Bryan Lunduke

Bryan Lunduke began his computing life on a friend's Commodore 64, then moved on to a Franklin Ace... and then a 286 running MS-DOS. This was followed by an almost random-seeming string of operating systems: ranging from AmigaOS to OS/2, and even including MacOS 8. Eventually, Bryan tried Linux. And there he stayed. In 2006, Bryan founded the Linux Action Show - growing it into the largest Linux-centric podcast on the planet. He's also the creator of 'Linux Tycoon,' the video game about managing a Linux distribution. Today, he is a writer and works as the Social Media Marketing Manager of SUSE. On this here blog, he seeks to accomplish two goals: 1) To be the voice of reason and practicality in the Linux and Open Source world. 2) To highlight the coolest things happening throughout the world of Linux.

2 reasons to migrate off of Microsoft Exchange Server

W3C embraces DRM—puts itself on the wrong side of history

W3C embraces DRM—puts itself on the wrong side of history

The W3C’s endorsement of Encrypted Media Extensions, a DRM-like restriction, is a terrible move. The EME spec restricts what can be viewed on web browsers.

Choosing Windows for your organization should get you fired

Choosing Windows for your organization should get you fired

No operating system gets hit by ransomware attacks like Windows. If you want to keep your data safe, you need to migrate to a different operating system.

How to quicken your site's webpage load time

How to quicken your site's webpage load time

If you migrate away from a CMS system, not only can you make your webpages smaller and faster-loading, but you can save significantly on server infrastructure costs as well.

Save money and make your website better—by killing JavaScript

Save money and make your website better—by killing JavaScript

Adding more servers, caching systems or bandwidth to solve website performance issues is only a Band-Aid. Instead reduce website sizes by removing JavaScript.

The problem with Linux packaging in large organizations

The problem with Linux packaging in large organizations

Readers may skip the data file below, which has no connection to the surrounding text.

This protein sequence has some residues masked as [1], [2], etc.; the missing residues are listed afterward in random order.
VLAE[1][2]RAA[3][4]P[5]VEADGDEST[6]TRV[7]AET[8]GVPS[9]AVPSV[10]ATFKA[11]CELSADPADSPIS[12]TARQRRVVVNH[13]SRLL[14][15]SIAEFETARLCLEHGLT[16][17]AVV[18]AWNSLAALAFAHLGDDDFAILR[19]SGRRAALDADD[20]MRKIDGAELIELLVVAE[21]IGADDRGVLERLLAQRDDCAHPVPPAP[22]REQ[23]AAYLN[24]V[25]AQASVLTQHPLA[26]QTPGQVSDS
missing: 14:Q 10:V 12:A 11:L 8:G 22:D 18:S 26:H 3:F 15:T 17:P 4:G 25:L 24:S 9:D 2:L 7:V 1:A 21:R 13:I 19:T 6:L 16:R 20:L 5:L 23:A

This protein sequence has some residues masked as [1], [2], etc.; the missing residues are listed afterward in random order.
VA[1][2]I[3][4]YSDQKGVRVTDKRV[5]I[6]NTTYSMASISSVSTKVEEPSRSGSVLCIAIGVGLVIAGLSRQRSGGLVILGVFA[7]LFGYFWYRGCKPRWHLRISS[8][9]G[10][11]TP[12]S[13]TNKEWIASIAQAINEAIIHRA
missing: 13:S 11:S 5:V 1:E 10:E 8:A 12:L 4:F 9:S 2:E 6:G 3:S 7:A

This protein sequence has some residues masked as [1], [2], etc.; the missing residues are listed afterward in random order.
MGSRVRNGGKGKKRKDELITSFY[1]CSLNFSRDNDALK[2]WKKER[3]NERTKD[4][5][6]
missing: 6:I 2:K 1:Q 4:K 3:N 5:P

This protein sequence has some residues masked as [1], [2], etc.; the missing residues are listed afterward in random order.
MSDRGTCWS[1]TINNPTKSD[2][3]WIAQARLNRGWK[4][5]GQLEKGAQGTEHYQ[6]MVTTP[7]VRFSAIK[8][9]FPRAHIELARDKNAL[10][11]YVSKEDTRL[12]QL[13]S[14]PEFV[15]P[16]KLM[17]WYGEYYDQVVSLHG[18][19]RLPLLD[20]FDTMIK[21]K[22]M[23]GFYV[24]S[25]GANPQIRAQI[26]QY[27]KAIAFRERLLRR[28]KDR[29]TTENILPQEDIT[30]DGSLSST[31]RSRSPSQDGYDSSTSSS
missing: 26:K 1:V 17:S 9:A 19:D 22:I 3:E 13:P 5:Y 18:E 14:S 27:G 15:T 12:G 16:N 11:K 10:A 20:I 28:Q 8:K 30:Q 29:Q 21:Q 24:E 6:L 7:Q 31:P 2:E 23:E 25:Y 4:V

Until the Linux world standardizes on a single package format across all distributions, we have AppImage, FlatPak and Open Build Service to make our lives a little easier.

Nextcloud 12 expands data storage to support large organizations

Nextcloud 12 expands data storage to support large organizations

Thanks to Global Scale, Nextcloud 12 data storage server supports tens of thousands of users per server, as well as multiple servers across the world.

The ultimate Linux Trojan horse: Windows Subsystem for Linux

The ultimate Linux Trojan horse: Windows Subsystem for Linux

With Windows Subsystem for Linux (WSL), organizations can now run Linux distributions such as Fedora, openSUSE and Ubuntu on Windows.

Building Linux-powered devices, part 1: Making my Linux-only world a reality

Building Linux-powered devices, part 1: Making my Linux-only world a reality

To live in a Linux-only world, you have to build the devices yourself. In step one of his journey, Bryan Lunduke prepares to build a Linux-powered handheld game console.

Review: Acer R11 Chromebook—Average Chromebook, awesome emulation laptop

Review: Acer R11 Chromebook—Average Chromebook, awesome emulation laptop

After installing the XFCE desktop environment, the Acer R11 Chromebook becomes a surprisingly usable Linux laptop—passable performance and good battery life.

I'm excited for a new Ubuntu release—for the first time in a long time

I'm excited for a new Ubuntu release—for the first time in a long time

I haven’t liked Ubuntu for a while, but it looks like Canonical and the Ubuntu community are returning to what made the Linux distribution great in the first place.

Lessons learned from the failure of Ubuntu Touch

Lessons learned from the failure of Ubuntu Touch

The failure of Ubuntu Touch raises questions about what it takes to create a Linux-based mobile platform that succeeds.

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